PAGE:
1. Welcome to PlowSite. Notice a fresh look and new features? It’s now easier to share photos and videos, find popular topics fast, and enjoy expanded user profiles. If you have any questions, click HELP at the top or bottom of any page, or send an email to help@plowsite.com. We welcome your feedback.

    Dismiss Notice

Sub Questions and things to look out for

Discussion in 'Introduce Yourself to the Community' started by jdilliplane1, Dec 15, 2010.

  1. jdilliplane1

    jdilliplane1 Senior Member
    Messages: 110

    First off, Let me say thank you to everyone on this site. Throughout the many forums and threads, I have increased my knowledge greatly over the past few weeks.

    I am a newbie to using a snow plow to remove snow, but have worked the past few years doing snowblowing, shoveling, etc as the storms came in. This year I have decided since my 99 F250 already has a western unimount on it, although I didn't buy the plow from the previous owner, I know stupid, to take the chance and jump in on subbing myself out. I already have one guy that I picked up about 15 properties from, most small, a few about an hours work. Since that doesn't have to be done until snow stops, I am looking at subbing for some of the bigger construction companies around here. I got commercial auto, the liability, but am alarmed at some of the wording in the contractual language. Even though they are gonna pay me 75 an hour and supply salt, no shoveling needed, I am a little leary of lawsuits. My regular job is as a firefighter and I see the BS everyday from people trying to get rich off someone else's back.

    So, for those of you who have subbed B4, what should I be careful of in choosing someone to sub for. It seems as if they stack the cards against you with the language so that no matter what happens, your at fault. I don't want to be out of business the first year because of some a##hole.

    Any advice is appreciated and welcomed.
  2. First you have already taken a step in the right direction by even worrying about this, not just taking the first offer of money that was thrown at you. While I havent really subbed much the last few years (finally built my business to the point where I am usually the one looking for subs), i will occasionaly sub out a loader or something like that. I have made it a practice to never sign a contract which contains ANY language I may be uncomfortable with. When I started doing this job years ago I ran into the same issues. I in the end, decided to forego working for the "big guys" and subbed for some smaller outfits. I also on the advice of both my attorney and insurance agent was able to have them sign my contract, which contained their required language, as well as a provision stating that they retained primary liability for the job. After all it is their contract and the are only paying you a portion of what they are actually getting paid. Shop yourself around and see what you can find, and most importantly dont enter into any agreement you feel uncomfortable with. Also if you are on a jobsite and they are appearing to be a bunch of unsafe idiots, theres nothing wrong with saying this isn't for me and walking away from that company. I'm not located all that far from you (about 2 hours) so I am aware that you have lots of options down there, so you are bound to find a company that you enjoy working for and treats you well. Best of luck to you!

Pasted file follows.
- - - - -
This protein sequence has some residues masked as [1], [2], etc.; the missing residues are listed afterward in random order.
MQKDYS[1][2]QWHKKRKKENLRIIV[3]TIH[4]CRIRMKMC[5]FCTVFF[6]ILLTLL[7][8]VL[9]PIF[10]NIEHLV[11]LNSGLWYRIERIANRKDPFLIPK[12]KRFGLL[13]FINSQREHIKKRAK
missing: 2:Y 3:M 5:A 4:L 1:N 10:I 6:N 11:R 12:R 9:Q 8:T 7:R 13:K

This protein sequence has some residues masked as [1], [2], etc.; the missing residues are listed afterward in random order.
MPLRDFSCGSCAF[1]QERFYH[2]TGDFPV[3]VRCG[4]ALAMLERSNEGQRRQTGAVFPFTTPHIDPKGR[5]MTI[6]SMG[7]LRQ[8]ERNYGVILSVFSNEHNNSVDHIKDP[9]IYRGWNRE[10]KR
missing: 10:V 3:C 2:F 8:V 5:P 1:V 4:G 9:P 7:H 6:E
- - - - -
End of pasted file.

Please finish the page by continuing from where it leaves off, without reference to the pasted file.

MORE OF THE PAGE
3. jdilliplane1

    jdilliplane1 Senior Member
    Messages: 110

    thanks for the reply. After both my wife and I read over the contract, we have decided to forgo the offer even though the money is tempting. But in the end I don't feel comfortable signing a contract which assigns full responsibility on the sub with the parent company to reap the benefits risk free. I am going to shop around and see what I can come up with. Also, if you ha e any contact info for outfits that are quality employers, feel free to send them my way.
  4. jdilliplane1

    jdilliplane1 Senior Member
    Messages: 110

    :confused:Now this company is emailing me about still working for them. When I expressed my concern, I was told that this is the standard contract that all subcontractors get and that I am only responsible for the plowing of the lots and salting, etc. i.e if I hit a lightpole. The sidewalks, etc are the responsibility of the company as are any slip/fall incidents. The contract does not state this in any shape or form. I think if they want me to work for them, then I am going to see about drawing up my own contract or getting something in writing from them, notarized stating these facts. I think I should be covered then in case of anything, Correct